Columbia River Treaty


Retained by Ministry of Mines to provide advice and facilitation and negotiation support to the Columbia Treaty Review process and related dialogue between the Treaty Entities and engagement of First Nations, the US Sovereigns, and stakeholders in both Canada and the US.

Ecosystem Based Management Working Group Director

(2007- Present)

Alex Grzybowski was retained by the Provincial Government and multiple coastal First Nations (Aboriginal peoples) to facilitate and lead a team of representatives of provincial agencies, First Nations, Environmental Groups, communities, and forest companies mandated to provide information and recommendations on the implementation of EBM on the central and north coast of British Columbia (“Great Bear Rainforest”).

Integrated Land Management Bureau and Wet’suwet’en First Nation Consultation Framework


Alex Grzybowski was retained by ILMB and the Wet’suwet’en Nation to facilitate negotiation of a mutually acceptable process for fulfilling the legal obligations related to Aboriginal Rights and Title which may be affected by decisions taken under the provincial Land Act. The process has been agreed to at the negotiator level and is now undergoing further internal review.

Integrated Land Management Bureau and Hupacasath First Nation Protocol and Issue Resolution Process

(2006 to 2007)

Alex Grzybowski was retained by both ILMB and the Hupacasath Nation to facilitate negotiation of the terms of a Protocol for effective working relations between the Nation and the agency and the steps in a pragmatic process for resolving critical land and resource use issues. The Protocol terms have been agreed to as have the steps in the process.

St’at’imc Province of BC Protocol Implementation


Pacific Resolutions assisted in the development of a mutually acceptable approach and principles to resolving land and resource issues between the St’at’imc Nation and the Provincial Government. Multiple agreements and functional working relationships were developed. Ultimately negotiations resulted in a milestone agreement which included a land use plan decision, economic measures and a collaborative decision making process.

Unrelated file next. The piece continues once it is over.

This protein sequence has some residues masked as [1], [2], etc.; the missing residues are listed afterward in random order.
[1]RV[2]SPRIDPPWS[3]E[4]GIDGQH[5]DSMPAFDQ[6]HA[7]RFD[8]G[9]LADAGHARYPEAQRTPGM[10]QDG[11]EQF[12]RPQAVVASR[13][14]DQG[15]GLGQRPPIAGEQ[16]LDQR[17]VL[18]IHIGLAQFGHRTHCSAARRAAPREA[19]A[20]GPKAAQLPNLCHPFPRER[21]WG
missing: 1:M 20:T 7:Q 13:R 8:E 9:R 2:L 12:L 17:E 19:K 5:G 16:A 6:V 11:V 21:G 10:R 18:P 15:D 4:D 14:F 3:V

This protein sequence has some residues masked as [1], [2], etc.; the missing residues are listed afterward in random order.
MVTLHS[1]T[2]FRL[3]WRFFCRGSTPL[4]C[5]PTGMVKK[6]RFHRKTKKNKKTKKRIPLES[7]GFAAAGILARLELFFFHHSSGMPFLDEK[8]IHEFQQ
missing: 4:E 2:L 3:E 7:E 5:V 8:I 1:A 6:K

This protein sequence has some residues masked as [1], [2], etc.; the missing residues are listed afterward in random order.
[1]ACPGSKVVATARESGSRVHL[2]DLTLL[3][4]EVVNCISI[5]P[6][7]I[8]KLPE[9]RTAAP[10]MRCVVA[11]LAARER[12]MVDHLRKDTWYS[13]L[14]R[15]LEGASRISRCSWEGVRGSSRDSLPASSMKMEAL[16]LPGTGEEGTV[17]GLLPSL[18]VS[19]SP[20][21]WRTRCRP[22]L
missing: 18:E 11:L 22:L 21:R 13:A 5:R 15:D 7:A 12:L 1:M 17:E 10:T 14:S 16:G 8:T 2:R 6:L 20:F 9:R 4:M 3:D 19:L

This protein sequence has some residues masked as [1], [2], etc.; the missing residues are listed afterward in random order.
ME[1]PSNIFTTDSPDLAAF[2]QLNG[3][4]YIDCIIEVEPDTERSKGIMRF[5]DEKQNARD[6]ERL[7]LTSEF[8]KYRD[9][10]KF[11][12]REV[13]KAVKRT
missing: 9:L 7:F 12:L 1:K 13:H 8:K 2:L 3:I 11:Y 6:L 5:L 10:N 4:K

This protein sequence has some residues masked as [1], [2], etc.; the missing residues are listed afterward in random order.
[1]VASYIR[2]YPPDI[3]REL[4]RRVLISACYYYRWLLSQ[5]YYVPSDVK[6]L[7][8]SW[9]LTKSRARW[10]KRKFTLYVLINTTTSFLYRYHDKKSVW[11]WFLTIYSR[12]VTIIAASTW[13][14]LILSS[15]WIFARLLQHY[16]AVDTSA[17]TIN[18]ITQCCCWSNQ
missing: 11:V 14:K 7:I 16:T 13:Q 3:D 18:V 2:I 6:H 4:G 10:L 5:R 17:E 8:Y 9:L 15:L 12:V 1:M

Province of BC Consultations with First Nations regarding Landfills


Pacific Resolutions was retained to facilitate consultations between the Ministry of Environment and the Haisla, the Kitsumkalum, the Kitselas and the House of Spookw regarding the siting and expansion of landfills in the vicinity of Terrace and Hazelton. Many of the participating First Nations representatives and the provincial staff responsible for the process indicated their strong endorsement for how this process was facilitated.

Mountain Pine Beetle Workshop


Land use planning in British Columbia has been carried out for the past 15 years through land use planning processes involving multiple stakeholders. With the exception of a few of these processes, most First Nations have not participated nor do they recognize these land use plans in relation to their traditional territories. At the same time, First Nations have been developing their own land use plans for their traditional territories. In addition, in 2005, the provincial government and First Nations Leadership Council officially entered into a New Relationship. As part of this, the provincial government and First Nations determined there was a need to work together to develop strategic land use plans that could be supported by both parties, as well as developing immediate practical solutions to priorty land use issues such as the mountain pine beetle epidemic. A workshop with 50 participants from First Nations and provincial government agencies was intensively facilitated by Pacific Resolutions. A consensus proceedings report was developed with action items and recommendations.

Coastal First Nations Land Use Plan Integration Scoping


The Coastal First Nations (formally Turning Point) retained Pacific Resolutions to facilitate development of an approach to reconciling the overlapping land use plans of five of the First Nations involved in the organization. During a two day facilitated discussion, representatives of each of the five Nations identified the areas within their land use plans where differences would have to be resolved and agreed on, and determined the principles and key process elements that would guide them towards this resolution.